Title: What’s Left of Me
Author: Kat Zhang
Release Date: Available
I’ll admit, I was a little wary before starting What’s Left of Me. Authors, I have been told, need Real Life experience before they can write anything meaningful. However, twenty-one year old Kat Zhang far outdistanced my expectations. In the world of What’s Left of Me, two souls are born into every body. Usually, the weaker soul fades away at a young age, leaving the dominant one in single possession of the body. But in the case of Addie and Eva, both souls remain. This makes them a hybrid, and a perceived threat to society. Eva refuses to disappear, although she is no longer able to control their body. She is trapped in their head, unable to influence the world outside her unless Addie follows her telepathic directions. When Eva discovers a way that she could learn to control their body again, she persuades the reluctant Addie to take the opportunity. But doing so risks social ostracization and being sent to a government institution.
Zhang creatively tells the story from Eva’s point of view, even though she is caged in her head. The relationship between Addie and Eva is fascinating; although they are closer than sisters, they are two distinctly different people. Much of the book focuses on them trying to work through their disagreements. How can they be individuals when they are so intricately linked? Zhang throws in a tiny bit of romance when Eva is interested in a boy and Addie is not, causing a clash of emotions. However, the romantic element is only a minor aspect of the book, making it a refreshing break from the love-filled novels I normally read.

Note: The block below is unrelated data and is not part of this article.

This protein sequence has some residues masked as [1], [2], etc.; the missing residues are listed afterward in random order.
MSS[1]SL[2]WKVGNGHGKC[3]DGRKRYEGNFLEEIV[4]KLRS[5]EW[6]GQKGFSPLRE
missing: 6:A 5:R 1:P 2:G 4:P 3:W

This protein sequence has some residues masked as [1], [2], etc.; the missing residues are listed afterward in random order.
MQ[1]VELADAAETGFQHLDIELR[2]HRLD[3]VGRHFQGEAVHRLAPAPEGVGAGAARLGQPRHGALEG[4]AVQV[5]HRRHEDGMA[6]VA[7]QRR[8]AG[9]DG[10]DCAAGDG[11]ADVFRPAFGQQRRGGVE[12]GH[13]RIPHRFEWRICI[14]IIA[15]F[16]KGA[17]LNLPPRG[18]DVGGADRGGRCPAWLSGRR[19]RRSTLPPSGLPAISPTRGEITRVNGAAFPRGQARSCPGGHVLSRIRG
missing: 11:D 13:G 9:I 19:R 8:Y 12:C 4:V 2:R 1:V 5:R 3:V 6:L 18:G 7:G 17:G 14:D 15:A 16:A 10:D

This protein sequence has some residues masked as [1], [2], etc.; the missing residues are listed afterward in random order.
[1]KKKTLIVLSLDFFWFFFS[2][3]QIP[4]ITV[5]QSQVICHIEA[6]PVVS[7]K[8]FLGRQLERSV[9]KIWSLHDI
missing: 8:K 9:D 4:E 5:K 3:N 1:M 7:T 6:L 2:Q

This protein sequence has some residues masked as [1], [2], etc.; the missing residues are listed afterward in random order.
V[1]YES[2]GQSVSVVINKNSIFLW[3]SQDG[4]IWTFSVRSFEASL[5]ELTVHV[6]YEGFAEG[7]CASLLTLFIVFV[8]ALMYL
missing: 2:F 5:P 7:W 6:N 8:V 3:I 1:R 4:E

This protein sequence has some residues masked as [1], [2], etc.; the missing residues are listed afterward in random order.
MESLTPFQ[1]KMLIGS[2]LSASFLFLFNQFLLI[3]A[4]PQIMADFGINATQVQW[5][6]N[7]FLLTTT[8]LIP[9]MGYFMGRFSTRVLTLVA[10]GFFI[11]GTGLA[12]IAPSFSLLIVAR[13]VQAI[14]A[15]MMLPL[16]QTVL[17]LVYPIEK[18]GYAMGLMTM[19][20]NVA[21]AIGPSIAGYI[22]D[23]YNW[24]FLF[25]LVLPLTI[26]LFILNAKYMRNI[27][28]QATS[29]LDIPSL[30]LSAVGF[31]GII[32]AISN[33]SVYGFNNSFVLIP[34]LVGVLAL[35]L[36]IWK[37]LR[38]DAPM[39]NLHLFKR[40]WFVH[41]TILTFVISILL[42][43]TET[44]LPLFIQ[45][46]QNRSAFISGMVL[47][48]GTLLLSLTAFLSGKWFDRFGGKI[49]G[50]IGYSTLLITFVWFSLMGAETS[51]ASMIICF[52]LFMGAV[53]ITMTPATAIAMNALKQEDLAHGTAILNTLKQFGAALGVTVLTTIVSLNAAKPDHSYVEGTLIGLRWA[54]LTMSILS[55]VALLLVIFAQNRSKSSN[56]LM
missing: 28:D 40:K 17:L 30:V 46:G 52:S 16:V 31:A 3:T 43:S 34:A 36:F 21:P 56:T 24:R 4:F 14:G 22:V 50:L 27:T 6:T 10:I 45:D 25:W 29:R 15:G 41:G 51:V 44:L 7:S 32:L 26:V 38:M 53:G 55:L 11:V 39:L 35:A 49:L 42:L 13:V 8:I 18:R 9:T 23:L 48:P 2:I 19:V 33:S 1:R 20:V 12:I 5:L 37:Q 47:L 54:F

I can sincerely say that this novel explores what it means to be a person. Zhang leaves it to the reader to decide if Addie and Eva are one person with two souls, or two people in one body. And how does this translate to normal, one-souled bodies? Is it the actions of our bodies that make us people, or the thoughts that lead us to those actions? Zhang subtly presents these and other questions in a thought-provoking first novel.
Review by Sami;
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